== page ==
• Please clarify your specific problem or provide additional details to highlight exactly what you need. As it's currently written, it's hard to tell exactly what you're asking.
    – Community Bot
    May 25, 2022 at 17:06
  • "industrial PhD within a company in the context of an European project" have you looked into what the project/cooperation contract between your company and the university says? May 26, 2022 at 19:31

2 Answers 2

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A very short example: MacOS is released under a BSD license, but you can still charge others for any products you deliver if produced using a MacOS-based computer.

Put the focus on "we do not sell the software, we sell the use of the software and the training to use it" and good luck.

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When you undertake a PhD program with outside sponsorship from a private organisation (whether it is an industrial firm or some other private firm) the university will need to negotiate an appropriate arrangement for IP and publication expectations up-front. In order for this kind of arrangement to work, the university must be satisfied that you will be able to publish scholarly work and have the appropriate evidentiary backing available to defend that work, so that you can meet the requirements of your PhD. If open source code is necessary (or even valuable) for providing evidentiary backing to your work, then the university might consider it to be an important aspect of your research. If the sponsor imposes restrictions that prevent this, then the university should not accept the arrangement. On the flip side, if you are going to receive private sponsorship for your degree, you will generally expect that the sponsoring firm ought to get something out of it. Consequently, it is necessary to negotiate an arrangement where you have the ability to meet the expectations of your PhD (inncluding publishing your work) but you also give something of value to the sponsoring firm. If those conditions can't be met, then this kind of "joint venture" ought not be undertaken.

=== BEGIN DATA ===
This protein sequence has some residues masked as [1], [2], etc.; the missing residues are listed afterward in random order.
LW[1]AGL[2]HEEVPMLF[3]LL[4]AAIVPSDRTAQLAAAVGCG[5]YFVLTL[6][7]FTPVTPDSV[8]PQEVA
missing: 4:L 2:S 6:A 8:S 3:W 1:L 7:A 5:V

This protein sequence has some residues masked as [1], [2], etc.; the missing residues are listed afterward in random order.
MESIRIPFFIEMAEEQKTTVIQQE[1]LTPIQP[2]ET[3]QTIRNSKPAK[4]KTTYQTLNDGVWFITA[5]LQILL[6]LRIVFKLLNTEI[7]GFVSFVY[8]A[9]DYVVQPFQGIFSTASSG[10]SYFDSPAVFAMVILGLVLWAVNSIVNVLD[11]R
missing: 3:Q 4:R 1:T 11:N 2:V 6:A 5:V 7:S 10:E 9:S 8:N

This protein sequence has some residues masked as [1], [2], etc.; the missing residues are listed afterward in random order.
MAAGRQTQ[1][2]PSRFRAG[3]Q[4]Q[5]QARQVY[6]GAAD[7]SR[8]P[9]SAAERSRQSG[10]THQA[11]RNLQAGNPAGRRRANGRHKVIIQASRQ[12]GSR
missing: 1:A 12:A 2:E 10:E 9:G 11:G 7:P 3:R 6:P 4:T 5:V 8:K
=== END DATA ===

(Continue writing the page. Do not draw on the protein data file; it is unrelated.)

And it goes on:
As to how to negotiate this, you shouldn't feel like you need to do this yourself. Universities have experienced academics and legal advisors who are highly knowledgeable about these kinds of arrangements and negotiations --- ask them to help you negotiate an appropriate sponsorship arrangement with this industrial firm. If the university is doing its job, it simply will not accept an arrangement that prevents you from publishing your work and meeting other requirements of a PhD program. (Often in these cases, a sponsoring firm gets the benefit of having academic research created that helps it to do its work, even if they hold litte to no IP in that research; in some cases, they might negotiate a "head start" on knowledge of the material before it is published. In any case, the university ought to be pretty good at negotiating an outcome that can satisfy both institutions.)